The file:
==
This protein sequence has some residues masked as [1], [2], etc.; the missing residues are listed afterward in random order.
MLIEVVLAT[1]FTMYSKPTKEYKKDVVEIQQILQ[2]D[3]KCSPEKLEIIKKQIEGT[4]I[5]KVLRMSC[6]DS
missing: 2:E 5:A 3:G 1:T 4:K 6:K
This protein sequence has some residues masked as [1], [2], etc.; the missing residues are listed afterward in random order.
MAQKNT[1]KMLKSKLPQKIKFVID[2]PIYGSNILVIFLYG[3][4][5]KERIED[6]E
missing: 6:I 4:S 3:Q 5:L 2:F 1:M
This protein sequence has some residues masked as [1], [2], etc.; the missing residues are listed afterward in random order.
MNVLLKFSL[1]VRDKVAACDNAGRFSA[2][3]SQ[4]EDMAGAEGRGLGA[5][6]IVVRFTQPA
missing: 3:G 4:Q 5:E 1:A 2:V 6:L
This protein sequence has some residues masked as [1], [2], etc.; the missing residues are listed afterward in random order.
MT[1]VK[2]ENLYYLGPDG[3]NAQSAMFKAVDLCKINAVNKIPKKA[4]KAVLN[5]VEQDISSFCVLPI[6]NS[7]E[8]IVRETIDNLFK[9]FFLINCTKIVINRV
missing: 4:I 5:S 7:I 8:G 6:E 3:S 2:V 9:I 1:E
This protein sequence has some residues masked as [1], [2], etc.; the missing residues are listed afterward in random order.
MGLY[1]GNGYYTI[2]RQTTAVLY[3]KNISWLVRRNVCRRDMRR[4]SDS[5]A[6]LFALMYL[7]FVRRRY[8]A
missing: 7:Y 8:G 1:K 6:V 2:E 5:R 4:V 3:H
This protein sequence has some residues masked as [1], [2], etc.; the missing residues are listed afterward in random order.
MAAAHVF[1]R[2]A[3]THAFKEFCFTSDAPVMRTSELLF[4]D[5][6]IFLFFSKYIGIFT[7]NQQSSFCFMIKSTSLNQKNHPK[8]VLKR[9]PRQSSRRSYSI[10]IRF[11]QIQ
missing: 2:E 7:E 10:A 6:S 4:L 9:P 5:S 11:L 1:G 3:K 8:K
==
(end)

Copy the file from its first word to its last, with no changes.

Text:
This protein sequence has some residues masked as [1], [2], etc.; the missing residues are listed afterward in random order.
MLIEVVLAT[1]FTMYSKPTKEYKKDVVEIQQILQ[2]D[3]KCSPEKLEIIKKQIEGT[4]I[5]KVLRMSC[6]DS
missing: 2:E 5:A 3:G 1:T 4:K 6:K
This protein sequence has some residues masked as [1], [2], etc.; the missing residues are listed afterward in random order.
MAQKNT[1]KMLKSKLPQKIKFVID[2]PIYGSNILVIFLYG[3][4][5]KERIED[6]E
missing: 6:I 4:S 3:Q 5:L 2:F 1:M
This protein sequence has some residues masked as [1], [2], etc.; the missing residues are listed afterward in random order.
MNVLLKFSL[1]VRDKVAACDNAGRFSA[2][3]SQ[4]EDMAGAEGRGLGA[5][6]IVVRFTQPA
missing: 3:G 4:Q 5:E 1:A 2:V 6:L
This protein sequence has some residues masked as [1], [2], etc.; the missing residues are listed afterward in random order.
MT[1]VK[2]ENLYYLGPDG[3]NAQSAMFKAVDLCKINAVNKIPKKA[4]KAVLN[5]VEQDISSFCVLPI[6]NS[7]E[8]IVRETIDNLFK[9]FFLINCTKIVINRV
missing: 4:I 5:S 7:I 8:G 6:E 3:S 2:V 9:I 1:E
This protein sequence has some residues masked as [1], [2], etc.; the missing residues are listed afterward in random order.
MGLY[1]GNGYYTI[2]RQTTAVLY[3]KNISWLVRRNVCRRDMRR[4]SDS[5]A[6]LFALMYL[7]FVRRRY[8]A
missing: 7:Y 8:G 1:K 6:V 2:E 5:R 4:V 3:H
This protein sequence has some residues masked as [1], [2], etc.; the missing residues are listed afterward in random order.
MAAAHVF[1]R[2]A[3]THAFKEFCFTSDAPVMRTSELLF[4]D[5][6]IFLFFSKYIGIFT[7]NQQSSFCFMIKSTSLNQKNHPK[8]VLKR[9]PRQSSRRSYSI[10]IRF[11]QIQ
missing: 2:E 7:E 10:A 6:S 4:L 9:P 5:S 11:L 1:G 3:K 8:K